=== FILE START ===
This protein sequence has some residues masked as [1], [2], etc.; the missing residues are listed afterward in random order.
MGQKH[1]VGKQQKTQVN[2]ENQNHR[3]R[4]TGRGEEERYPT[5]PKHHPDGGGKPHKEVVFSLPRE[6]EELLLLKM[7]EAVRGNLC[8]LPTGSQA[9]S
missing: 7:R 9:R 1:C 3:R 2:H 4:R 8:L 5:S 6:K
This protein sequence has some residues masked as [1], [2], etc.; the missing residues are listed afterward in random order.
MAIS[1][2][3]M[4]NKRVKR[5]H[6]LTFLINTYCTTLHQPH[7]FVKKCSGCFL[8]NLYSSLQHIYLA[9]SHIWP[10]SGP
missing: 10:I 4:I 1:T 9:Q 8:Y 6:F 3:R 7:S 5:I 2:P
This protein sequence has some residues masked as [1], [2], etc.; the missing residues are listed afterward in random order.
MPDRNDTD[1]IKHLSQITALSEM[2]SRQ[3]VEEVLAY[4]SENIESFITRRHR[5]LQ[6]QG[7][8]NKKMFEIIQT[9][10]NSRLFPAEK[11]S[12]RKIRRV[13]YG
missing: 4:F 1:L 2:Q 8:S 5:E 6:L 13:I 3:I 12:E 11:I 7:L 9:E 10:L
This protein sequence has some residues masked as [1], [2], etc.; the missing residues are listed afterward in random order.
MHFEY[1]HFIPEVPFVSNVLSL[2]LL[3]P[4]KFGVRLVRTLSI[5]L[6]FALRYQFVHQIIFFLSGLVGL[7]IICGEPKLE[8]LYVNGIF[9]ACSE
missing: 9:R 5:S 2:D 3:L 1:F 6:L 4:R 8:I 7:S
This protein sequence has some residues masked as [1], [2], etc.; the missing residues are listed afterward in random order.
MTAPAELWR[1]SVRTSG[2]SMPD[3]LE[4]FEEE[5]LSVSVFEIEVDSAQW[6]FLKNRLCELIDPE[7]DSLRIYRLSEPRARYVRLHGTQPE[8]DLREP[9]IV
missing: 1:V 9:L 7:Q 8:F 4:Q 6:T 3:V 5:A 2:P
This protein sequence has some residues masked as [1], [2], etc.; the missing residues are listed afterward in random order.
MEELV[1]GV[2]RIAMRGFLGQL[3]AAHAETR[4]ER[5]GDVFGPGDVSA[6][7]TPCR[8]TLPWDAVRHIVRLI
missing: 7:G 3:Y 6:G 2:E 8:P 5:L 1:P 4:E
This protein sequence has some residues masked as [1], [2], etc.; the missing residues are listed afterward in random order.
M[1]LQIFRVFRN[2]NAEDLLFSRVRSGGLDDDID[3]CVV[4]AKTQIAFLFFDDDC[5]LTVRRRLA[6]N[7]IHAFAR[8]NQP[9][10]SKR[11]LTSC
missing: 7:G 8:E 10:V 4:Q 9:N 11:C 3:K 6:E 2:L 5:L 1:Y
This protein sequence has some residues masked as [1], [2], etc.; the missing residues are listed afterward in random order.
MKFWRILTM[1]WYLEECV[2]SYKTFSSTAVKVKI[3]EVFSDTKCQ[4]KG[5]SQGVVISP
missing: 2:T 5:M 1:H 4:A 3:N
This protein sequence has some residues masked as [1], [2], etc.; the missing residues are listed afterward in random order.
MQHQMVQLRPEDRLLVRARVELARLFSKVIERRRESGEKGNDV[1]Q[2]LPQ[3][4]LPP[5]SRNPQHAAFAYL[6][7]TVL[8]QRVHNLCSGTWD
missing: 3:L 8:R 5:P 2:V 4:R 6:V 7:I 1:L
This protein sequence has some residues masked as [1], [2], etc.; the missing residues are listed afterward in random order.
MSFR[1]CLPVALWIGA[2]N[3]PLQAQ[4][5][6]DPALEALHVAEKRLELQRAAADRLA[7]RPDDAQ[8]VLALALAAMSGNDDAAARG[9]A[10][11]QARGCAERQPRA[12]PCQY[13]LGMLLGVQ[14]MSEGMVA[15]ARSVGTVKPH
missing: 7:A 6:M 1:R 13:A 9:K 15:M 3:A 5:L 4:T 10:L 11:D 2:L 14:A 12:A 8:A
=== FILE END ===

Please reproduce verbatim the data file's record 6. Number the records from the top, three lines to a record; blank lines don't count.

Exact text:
This protein sequence has some residues masked as [1], [2], etc.; the missing residues are listed afterward in random order.
MEELV[1]GV[2]RIAMRGFLGQL[3]AAHAETR[4]ER[5]GDVFGPGDVSA[6][7]TPCR[8]TLPWDAVRHIVRLI
missing: 7:G 3:Y 6:G 2:E 8:P 5:L 1:P 4:E